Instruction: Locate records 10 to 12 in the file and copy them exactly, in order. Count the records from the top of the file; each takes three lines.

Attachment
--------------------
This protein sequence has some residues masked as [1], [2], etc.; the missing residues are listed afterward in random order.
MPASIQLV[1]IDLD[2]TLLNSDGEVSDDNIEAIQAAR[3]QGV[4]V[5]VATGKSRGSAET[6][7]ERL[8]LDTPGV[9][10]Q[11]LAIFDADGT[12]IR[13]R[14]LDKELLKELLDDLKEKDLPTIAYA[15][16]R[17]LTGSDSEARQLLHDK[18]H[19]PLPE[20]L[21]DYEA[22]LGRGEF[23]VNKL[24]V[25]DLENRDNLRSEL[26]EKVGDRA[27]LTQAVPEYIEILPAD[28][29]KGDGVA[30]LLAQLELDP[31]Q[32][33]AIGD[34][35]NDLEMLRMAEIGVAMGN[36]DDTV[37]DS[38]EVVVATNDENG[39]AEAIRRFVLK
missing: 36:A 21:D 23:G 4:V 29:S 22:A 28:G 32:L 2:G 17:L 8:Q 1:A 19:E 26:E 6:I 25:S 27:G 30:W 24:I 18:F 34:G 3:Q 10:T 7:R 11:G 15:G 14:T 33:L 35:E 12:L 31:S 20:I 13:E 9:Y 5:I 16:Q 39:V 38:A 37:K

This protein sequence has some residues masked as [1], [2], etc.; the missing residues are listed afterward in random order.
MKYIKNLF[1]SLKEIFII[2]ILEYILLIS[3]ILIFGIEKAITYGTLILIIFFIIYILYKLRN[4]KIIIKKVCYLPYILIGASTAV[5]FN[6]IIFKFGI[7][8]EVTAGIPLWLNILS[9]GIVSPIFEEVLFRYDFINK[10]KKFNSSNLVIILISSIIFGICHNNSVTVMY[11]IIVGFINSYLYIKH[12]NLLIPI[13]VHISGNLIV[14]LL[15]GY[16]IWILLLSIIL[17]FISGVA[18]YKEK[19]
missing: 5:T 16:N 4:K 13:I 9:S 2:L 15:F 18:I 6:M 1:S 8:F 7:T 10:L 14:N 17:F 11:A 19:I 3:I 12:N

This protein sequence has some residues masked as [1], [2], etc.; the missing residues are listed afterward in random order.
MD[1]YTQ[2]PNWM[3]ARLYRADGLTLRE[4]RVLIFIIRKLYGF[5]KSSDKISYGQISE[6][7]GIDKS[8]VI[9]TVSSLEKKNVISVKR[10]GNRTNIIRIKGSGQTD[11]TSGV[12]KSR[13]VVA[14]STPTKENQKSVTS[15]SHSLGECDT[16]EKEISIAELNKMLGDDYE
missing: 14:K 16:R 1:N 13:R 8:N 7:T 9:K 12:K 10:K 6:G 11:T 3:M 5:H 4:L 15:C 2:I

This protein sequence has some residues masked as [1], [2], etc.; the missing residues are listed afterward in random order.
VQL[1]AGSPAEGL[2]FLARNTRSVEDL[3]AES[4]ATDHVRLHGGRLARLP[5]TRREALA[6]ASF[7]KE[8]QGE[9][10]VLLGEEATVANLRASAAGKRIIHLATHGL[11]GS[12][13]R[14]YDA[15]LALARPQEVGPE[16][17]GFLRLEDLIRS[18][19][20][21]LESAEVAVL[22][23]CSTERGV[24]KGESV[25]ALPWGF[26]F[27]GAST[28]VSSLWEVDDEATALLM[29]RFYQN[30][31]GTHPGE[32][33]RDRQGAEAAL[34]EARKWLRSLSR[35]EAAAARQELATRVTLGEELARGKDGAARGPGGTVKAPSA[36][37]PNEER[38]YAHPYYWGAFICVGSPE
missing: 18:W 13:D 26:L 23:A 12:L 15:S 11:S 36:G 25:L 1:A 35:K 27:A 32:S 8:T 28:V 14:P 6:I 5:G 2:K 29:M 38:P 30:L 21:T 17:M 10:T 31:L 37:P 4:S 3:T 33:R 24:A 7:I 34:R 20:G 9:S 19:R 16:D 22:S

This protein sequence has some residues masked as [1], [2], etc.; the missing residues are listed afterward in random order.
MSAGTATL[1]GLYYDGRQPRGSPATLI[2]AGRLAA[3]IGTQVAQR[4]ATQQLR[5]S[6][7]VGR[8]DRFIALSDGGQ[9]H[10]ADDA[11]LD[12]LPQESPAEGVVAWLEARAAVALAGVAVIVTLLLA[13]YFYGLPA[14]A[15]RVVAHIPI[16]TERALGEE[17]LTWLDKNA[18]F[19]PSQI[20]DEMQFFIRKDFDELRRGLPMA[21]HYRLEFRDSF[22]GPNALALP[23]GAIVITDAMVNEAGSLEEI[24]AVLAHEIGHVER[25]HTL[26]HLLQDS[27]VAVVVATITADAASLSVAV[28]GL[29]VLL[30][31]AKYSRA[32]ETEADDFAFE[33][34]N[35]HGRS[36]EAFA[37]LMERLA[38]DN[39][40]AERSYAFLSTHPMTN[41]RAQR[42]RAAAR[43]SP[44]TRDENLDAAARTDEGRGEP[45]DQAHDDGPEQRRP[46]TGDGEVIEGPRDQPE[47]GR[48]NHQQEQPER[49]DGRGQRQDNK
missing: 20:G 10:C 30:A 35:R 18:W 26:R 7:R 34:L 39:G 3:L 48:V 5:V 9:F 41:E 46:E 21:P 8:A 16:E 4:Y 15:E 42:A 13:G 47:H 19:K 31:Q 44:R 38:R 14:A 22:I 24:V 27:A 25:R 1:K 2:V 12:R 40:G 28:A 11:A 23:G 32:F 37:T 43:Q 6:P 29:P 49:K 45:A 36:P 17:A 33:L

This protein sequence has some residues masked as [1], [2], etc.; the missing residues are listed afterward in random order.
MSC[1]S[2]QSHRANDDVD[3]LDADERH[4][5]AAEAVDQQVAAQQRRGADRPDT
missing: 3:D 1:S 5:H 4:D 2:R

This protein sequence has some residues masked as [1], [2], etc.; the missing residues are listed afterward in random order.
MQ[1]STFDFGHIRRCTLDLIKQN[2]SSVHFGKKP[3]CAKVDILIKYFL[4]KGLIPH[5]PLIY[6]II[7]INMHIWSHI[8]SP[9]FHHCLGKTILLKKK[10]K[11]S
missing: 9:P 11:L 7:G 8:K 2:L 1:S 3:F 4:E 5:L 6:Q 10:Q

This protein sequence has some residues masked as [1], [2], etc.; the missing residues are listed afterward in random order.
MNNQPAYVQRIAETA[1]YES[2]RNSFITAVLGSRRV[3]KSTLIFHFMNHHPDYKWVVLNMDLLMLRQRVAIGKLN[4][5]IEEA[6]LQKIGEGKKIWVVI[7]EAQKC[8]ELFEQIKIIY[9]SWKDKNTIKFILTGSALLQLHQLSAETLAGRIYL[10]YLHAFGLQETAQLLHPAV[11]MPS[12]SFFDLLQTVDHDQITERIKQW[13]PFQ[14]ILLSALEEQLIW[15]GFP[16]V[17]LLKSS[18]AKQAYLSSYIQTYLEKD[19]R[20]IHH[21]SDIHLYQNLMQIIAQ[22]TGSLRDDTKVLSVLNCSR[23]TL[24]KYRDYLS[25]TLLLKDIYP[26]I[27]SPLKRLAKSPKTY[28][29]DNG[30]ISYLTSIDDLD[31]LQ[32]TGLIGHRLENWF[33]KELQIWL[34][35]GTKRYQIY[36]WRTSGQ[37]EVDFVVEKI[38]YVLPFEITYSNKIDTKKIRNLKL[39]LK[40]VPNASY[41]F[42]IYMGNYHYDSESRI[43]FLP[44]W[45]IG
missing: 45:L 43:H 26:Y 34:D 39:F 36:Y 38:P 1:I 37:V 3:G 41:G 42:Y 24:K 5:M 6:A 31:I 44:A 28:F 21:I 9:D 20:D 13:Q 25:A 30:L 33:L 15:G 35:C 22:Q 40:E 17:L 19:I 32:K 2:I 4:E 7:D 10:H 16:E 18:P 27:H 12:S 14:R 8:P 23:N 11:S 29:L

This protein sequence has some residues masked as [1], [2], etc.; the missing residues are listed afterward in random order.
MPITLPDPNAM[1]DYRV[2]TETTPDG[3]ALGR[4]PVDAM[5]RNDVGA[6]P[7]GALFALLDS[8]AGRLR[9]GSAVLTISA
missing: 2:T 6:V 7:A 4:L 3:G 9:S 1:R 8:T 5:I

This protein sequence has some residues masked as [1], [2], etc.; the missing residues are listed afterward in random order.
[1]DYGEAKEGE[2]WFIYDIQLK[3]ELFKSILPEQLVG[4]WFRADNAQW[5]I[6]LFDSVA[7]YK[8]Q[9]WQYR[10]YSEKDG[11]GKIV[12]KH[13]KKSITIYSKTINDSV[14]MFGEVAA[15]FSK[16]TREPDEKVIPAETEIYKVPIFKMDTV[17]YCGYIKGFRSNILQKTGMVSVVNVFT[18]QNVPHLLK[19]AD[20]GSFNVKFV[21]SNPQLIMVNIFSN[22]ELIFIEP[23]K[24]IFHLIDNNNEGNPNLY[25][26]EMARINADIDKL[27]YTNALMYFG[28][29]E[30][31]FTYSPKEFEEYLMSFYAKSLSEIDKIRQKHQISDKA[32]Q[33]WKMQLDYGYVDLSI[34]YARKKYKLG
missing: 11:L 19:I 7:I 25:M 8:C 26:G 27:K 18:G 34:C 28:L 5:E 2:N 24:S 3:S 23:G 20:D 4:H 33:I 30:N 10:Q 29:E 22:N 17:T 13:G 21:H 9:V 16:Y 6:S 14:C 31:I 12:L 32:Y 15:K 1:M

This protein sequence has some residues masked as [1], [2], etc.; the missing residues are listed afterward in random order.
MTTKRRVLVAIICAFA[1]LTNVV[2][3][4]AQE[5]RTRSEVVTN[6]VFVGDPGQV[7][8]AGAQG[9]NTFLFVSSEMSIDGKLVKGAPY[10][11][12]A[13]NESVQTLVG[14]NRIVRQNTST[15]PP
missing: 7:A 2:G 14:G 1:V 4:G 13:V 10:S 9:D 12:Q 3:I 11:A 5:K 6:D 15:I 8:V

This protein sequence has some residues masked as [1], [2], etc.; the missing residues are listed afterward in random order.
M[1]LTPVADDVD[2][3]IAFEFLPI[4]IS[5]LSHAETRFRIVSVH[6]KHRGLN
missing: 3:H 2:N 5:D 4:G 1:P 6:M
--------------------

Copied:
This protein sequence has some residues masked as [1], [2], etc.; the missing residues are listed afterward in random order.
[1]DYGEAKEGE[2]WFIYDIQLK[3]ELFKSILPEQLVG[4]WFRADNAQW[5]I[6]LFDSVA[7]YK[8]Q[9]WQYR[10]YSEKDG[11]GKIV[12]KH[13]KKSITIYSKTINDSV[14]MFGEVAA[15]FSK[16]TREPDEKVIPAETEIYKVPIFKMDTV[17]YCGYIKGFRSNILQKTGMVSVVNVFT[18]QNVPHLLK[19]AD[20]GSFNVKFV[21]SNPQLIMVNIFSN[22]ELIFIEP[23]K[24]IFHLIDNNNEGNPNLY[25][26]EMARINADIDKL[27]YTNALMYFG[28][29]E[30][31]FTYSPKEFEEYLMSFYAKSLSEIDKIRQKHQISDKA[32]Q[33]WKMQLDYGYVDLSI[34]YARKKYKLG
missing: 11:L 19:I 7:I 25:M 8:C 26:G 27:K 18:G 34:C 28:L 5:E 2:N 24:S 3:S 23:G 20:D 4:H 33:I 30:N 10:Q 29:E 22:N 17:T 13:G 21:H 9:V 16:Y 6:S 14:C 31:I 12:L 32:Y 15:K 1:M

This protein sequence has some residues masked as [1], [2], etc.; the missing residues are listed afterward in random order.
MTTKRRVLVAIICAFA[1]LTNVV[2][3][4]AQE[5]RTRSEVVTN[6]VFVGDPGQV[7][8]AGAQG[9]NTFLFVSSEMSIDGKLVKGAPY[10][11][12]A[13]NESVQTLVG[14]NRIVRQNTST[15]PP
missing: 7:A 2:G 14:G 1:V 4:G 13:V 10:S 9:D 12:Q 3:I 11:A 5:K 6:D 15:I 8:V

This protein sequence has some residues masked as [1], [2], etc.; the missing residues are listed afterward in random order.
M[1]LTPVADDVD[2][3]IAFEFLPI[4]IS[5]LSHAETRFRIVSVH[6]KHRGLN
missing: 3:H 2:N 5:D 4:G 1:P 6:M